|Projects and Activities|
A Brief History of the History ProjectIn January, 1995, Arnold Robinson, then Director of the Providence Preservation Society, met with the SNA Board and proposed that the two organizations work together to nominate Summit Neighborhood to the National Register of Historic Places.
Early LegworkThe project commenced that Spring. With materials, training and expertise from PPS, the SNA recruited volunteers from the neighborhood to research, photograph and write architectural descriptions of each house in the survey area. Casting a wide net, the initial survey area encompassed nearly 1100 houses.
Each year PPS conducted a training session to aquaint new volunteers with the process of preservation research. Using old maps and directories, they tackled one street - one house - at a time. The Rochambeau Library became the project's home.
The researchers' task was to identify the year each house was built, and note the name and vocation of the owner. Most buildings were easily located in city directories from the time. But street name changes, house renumberings, and the occasional really old house kept the volunteers on their toes.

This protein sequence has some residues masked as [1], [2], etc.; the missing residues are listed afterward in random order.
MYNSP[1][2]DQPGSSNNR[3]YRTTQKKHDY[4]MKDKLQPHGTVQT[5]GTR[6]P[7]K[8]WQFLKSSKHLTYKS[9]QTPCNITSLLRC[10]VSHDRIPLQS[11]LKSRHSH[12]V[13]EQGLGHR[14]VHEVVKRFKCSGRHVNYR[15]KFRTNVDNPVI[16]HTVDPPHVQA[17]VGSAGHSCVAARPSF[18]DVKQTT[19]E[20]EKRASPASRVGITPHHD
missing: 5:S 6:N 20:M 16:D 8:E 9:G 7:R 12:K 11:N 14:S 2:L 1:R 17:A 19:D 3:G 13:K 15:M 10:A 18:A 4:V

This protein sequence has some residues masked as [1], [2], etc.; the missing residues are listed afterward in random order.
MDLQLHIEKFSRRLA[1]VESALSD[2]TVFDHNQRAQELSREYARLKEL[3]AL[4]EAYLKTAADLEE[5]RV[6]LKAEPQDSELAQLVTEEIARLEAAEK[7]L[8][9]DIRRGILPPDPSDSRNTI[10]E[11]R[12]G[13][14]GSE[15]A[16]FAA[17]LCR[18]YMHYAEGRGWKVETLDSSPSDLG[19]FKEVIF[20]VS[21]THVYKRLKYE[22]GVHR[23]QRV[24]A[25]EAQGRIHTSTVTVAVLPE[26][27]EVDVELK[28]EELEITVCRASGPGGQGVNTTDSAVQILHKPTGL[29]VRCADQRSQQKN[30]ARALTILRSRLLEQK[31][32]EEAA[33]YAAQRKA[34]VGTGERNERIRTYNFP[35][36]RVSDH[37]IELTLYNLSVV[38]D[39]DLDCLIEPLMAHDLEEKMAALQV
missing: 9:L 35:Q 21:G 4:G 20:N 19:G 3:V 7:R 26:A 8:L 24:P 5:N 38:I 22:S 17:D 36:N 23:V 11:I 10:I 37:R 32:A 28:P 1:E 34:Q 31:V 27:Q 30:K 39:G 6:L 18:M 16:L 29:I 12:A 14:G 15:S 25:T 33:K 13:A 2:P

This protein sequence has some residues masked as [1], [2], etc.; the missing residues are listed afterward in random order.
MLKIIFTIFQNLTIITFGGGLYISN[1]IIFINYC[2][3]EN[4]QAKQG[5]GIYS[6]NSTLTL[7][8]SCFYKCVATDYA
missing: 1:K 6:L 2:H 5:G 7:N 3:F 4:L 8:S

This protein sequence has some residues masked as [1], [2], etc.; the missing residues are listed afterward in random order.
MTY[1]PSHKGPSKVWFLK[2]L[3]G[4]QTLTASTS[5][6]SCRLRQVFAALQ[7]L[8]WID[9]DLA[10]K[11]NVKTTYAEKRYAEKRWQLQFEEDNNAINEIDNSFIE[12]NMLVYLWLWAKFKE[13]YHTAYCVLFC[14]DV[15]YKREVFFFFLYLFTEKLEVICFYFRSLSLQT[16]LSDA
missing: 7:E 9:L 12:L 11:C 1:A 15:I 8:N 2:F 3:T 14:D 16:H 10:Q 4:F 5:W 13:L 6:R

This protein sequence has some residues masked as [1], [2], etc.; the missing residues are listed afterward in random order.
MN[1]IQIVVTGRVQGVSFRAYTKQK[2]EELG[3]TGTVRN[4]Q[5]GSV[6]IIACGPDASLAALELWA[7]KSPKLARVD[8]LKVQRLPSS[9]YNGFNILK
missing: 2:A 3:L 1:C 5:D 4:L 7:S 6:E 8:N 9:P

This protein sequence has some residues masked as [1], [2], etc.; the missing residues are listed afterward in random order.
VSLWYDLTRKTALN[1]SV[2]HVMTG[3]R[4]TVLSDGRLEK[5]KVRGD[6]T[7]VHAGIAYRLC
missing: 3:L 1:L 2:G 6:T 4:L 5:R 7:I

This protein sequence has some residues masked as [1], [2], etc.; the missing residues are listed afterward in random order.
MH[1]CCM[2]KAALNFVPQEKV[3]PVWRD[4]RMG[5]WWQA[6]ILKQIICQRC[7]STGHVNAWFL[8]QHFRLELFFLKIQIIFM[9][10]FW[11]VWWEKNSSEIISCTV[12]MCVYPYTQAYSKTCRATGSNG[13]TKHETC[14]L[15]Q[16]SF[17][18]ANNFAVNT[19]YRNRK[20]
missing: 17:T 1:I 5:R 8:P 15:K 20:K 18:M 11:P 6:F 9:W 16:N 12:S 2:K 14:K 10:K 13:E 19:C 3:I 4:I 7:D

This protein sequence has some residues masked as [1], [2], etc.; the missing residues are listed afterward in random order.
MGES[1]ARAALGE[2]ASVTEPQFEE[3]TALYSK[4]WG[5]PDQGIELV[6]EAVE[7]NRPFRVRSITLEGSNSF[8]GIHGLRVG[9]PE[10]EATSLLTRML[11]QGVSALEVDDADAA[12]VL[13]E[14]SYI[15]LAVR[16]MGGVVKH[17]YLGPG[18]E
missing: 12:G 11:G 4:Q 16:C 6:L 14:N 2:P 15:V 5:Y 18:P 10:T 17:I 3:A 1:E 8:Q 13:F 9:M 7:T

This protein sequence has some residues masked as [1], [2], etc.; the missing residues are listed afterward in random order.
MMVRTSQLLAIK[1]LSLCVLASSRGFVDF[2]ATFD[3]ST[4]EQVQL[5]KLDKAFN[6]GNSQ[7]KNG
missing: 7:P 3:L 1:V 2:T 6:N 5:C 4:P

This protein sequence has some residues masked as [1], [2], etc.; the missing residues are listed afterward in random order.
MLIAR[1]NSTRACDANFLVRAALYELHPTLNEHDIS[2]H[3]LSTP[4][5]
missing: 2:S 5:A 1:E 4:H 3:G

The National Register nomination requires a black and white photograph of the front facade of each contributing house. Board member Judy Brown photographed nearly every house in the survey area. Film was donated by Pat Zacks of Camera Werks and by former Board member Sterling Vernon. Colorlab (now Abar) donated half the cost of processing (the SNA picked up the rest).
The final task put to the volunteers was to produce an architectural description of each house. A handful of dedicated volunteers got a crash course in 20th Century architecture, and set to work on Judy's photographs.
Phase TwoBy the beginning of 1999, the original volunteer effort came to a close. More than 30 volunteers had researched 60% of the area, photographed nearly all of it and made a start on the architectural descriptions. It was getting hard to find new volunteers, and, after 4 years, it seemed like it was time to move the project into a new phase.
The following year, both Arnold Robinson and Assistant Director Kent Millard (who had shepherded the project for several years) left their posts at PPS. The Summit nomination was handed off to Projects Director Fred Stachura. By the end of 2000, PPS had secured a Certified Local Government (CLG) grant, administered through the Rhode Island Historical Preservation & Heritage Commission (RIHPHC). With funding in place to hire a consultant to complete the nomination, the project was again poised to move forward.
|This Page Last Updated: Mon Aug 13 23:10:34 2001|